How to find the most nutritious choices on the menu.
Whether or not nutrition information is provided on the menu, and regardless of how reliable it may be, it is possible to find the healthier dishes by reading menu descriptions carefully and learning to watch for certain code words.
The words “creamy,” “crispy,” and “smothered,” for example, are all code for “slathered in fat.” I’d also be on guard against items described as “rich,” “thick,” or anything topped with several kinds of cheese. Instead of dishes that get their flavor from heavy sauces, look for the simpler preparations. Words like “steamed,” “seared,” “poached,” or “grilled” signal a lighter, leaner style of cooking.
In addition, there are a couple of ordering strategies that can help you get a healthier meal without feeling like you’re left nibbling nothing but garnishes.
Request that salads and other dishes be lightly dressed or sauced. Sauces and dressings are where all the calories hang out and most kitchens apply them with a heavy hand. Asking for things to be lightly sauced or dressed usually results in a lower-calorie plate, not to mention a better-balanced and tastier dish.
Inquire about half portions. Except for those frou-frou nouvelle cuisine restaurants where everything is the size of an ice cube, most restaurant portions are two or three times what any normal person should be eating at a meal. Even if they are not listed on the menu, many kitchens will serve half-portions upon request.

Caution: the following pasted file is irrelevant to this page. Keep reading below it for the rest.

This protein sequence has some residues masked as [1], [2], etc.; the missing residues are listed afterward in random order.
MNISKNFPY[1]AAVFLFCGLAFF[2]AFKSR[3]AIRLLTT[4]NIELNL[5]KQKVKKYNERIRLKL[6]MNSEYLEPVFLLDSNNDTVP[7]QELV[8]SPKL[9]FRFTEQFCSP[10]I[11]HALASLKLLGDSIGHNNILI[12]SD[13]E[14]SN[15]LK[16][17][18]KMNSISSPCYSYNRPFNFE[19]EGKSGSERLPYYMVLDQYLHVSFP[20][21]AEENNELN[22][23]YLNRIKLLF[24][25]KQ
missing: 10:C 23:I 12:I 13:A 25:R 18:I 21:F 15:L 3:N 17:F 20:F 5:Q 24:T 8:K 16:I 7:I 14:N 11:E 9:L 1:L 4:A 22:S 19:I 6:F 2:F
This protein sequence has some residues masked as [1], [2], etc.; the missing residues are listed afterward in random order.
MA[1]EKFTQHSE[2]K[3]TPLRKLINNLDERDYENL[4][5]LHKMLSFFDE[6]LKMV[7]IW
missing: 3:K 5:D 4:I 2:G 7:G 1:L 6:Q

Ask for the veggie of the day. Although they may not be listed on the menu, most restaurants will have one or two fresh vegetables that they are serving on any given day. These can often be requested in place of potato or French fries.
Finally, you’ll have an easier time finding healthy menu options if you pick your restaurant carefully. As much as I love Indian food, most Indian restaurant meals are very high in fat and calories, for example. Sushi restaurants, on the other hand, are a great place to get a light, nutritious meal. Pub grub is usually heavy on fried foods, whereas a grill will have more healthy choices. Diners tend to specialize in things covered with cheese, gravy, or syrup; a bistro usually has entrée salads and other lighter options.
You can also take advantage of the “small plate” trend by seeking out Spanish or Middle Eastern restaurants that serve tapas or mezze. Instead of ordering an entrée, you make a meal out of small “tasting” portions of three or four different dishes. You can turn any restaurant into a small plate restaurant, by the way, by ordering two or three appetizers as your meal. Just remember, when selecting appetizers and small plates, to apply all of the guidelines we just talked about. Avoid the crispy chicken smothered with three cheeses, and go for the grilled shrimp on a bed of spinach!
If you have a comment about today’s show or a nutrition question for me, post it on the Nutrition Diva page on Facebook.
Have a great day and eat something good for me!
Tips for Eating Out (American Heart Organization)
Healthy Tips for Eating Out (American Restaurant Organization)